Oil prices slipped on Monday after initial increases on US – Iran tensions.  Oversupply concerns wiped out the early gains as Saudi Arabia and other large producers ramp up their production. Saudi Arabia Oil Company photo.

Oil prices initially up on Iran-US tensions

Oil prices settled down slightly on Monday after initially rising on mounting tensions between the United States and Iran.  Last week’s announcement by Saudi Arabia and other large producers that they will boost their production to head off supply shortages concerned investors and kneecapped earlier oil price increases.

Brent crude settled the day down 1 cent at $73.06/barrel and US crude dipped 37 cents to $67.89/barrel, down from a session high of $69.31.  The Canadian Crude Index fell 8 cents to $41.11.

Saudi Arabia is boosting its production to alleviate strain on the market in November, the deadline set by the US for countries to comply with the Trump administration’s sanctions against Iran.

On Saturday, Iranian Supreme Leader Ayatollah Ali Khamenei came out in favour of President Hassan Rouhani’s suggestion to block Gulf oil shipments if Iranian crude exports were halted due to US sanctions.

Phil Flynn, analysts at Price Futures Group told Reuters that last week’s volatile market swings are continuing”

“They’re just continuing to chase from one headline to another,” said Flynn.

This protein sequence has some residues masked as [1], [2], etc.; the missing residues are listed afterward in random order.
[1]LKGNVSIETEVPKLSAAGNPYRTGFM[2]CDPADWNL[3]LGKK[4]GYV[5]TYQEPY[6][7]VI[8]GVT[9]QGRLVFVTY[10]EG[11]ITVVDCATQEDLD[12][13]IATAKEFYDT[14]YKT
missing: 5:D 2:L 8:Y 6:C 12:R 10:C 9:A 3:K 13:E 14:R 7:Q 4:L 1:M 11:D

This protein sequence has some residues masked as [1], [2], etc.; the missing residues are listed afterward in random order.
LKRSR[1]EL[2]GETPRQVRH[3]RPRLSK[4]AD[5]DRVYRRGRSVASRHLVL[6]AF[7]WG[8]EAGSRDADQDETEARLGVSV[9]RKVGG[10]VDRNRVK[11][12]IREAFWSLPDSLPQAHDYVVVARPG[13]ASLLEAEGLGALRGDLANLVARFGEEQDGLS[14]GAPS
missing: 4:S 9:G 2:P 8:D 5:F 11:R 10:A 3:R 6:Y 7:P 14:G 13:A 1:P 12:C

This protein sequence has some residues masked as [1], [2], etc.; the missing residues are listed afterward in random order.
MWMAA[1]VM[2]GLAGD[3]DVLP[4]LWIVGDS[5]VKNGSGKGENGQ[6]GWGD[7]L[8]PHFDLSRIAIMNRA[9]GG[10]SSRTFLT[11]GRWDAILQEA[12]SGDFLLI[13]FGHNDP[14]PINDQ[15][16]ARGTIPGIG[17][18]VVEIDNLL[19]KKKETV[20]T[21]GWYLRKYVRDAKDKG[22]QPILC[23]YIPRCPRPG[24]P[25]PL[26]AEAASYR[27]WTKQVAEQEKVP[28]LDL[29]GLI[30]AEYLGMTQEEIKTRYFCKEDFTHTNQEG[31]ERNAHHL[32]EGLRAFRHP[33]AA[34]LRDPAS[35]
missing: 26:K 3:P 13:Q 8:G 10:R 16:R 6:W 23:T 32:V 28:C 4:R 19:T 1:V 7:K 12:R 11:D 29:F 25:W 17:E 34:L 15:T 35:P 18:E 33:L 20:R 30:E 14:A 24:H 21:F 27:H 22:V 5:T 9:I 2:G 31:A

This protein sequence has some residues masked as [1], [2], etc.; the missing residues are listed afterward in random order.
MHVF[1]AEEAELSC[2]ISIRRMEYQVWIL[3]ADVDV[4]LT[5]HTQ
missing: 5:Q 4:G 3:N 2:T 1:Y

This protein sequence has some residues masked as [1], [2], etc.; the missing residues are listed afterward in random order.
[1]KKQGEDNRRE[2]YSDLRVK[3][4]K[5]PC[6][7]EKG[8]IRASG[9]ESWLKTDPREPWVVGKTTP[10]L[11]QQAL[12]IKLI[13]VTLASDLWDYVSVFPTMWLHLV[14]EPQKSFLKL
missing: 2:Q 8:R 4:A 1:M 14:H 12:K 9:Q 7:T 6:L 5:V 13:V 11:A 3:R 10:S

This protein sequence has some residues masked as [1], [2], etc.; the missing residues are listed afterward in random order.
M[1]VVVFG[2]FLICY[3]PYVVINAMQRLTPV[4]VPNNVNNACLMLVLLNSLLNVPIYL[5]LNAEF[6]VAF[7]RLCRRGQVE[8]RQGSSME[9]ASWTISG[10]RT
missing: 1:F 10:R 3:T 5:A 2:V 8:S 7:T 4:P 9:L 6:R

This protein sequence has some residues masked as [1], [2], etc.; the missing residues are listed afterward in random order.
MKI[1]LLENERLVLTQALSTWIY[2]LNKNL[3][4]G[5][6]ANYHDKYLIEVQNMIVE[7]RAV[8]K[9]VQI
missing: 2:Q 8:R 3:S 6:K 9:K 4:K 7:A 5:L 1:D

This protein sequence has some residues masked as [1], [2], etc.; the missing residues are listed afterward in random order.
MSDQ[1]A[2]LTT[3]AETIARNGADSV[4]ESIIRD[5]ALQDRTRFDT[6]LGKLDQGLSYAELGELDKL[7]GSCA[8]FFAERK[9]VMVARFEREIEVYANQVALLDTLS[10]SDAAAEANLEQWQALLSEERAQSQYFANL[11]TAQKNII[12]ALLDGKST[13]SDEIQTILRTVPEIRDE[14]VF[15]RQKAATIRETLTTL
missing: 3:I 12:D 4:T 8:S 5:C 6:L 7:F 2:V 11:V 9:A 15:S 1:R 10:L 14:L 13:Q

Genscape reports that US crude inventories at the Cushing, Oklahoma delivery hub grew in the last four days prior to Friday.  Traders, however, predict that inventories at the hub will fall for the 10th consecutive week.

Ongoing concerns about the trade dispute between the United States and a number of trading partners are also weighing down the market.

At the recent meeting of G20 finance ministers and central bank governors in Buenos Aires over the weekend, officials called for increased dialogue to prevent trade and geopolitical tensions from stymieing growth.

“Downside risks over the short and medium term have increased,” the finance leaders said in a statement.

The announcement came days after US President Donald Trump threatened to slap tariffs on all $500 billion in goods imported from China unless Beijing agreed to major changes in its technology transfer, industrial subsidy and joint venture policies.

Economic growth and oil demand are linked as expanding economies support fuel consumption for trade, travel and automobiles.

A tweet from President Trump late Sunday night threatened Iran with dire consequences “the like of which few throughout history have suffered before” if the Islamic Republic made any more threats against the US.

“Attention is being focused on geopolitical tensions, particularly between U.S. and Iran,” Gene McGillian, director of market research at Tradition Energy told Reuters.

“Fundamentally, we do have a tighter picture than we had twelve months ago.”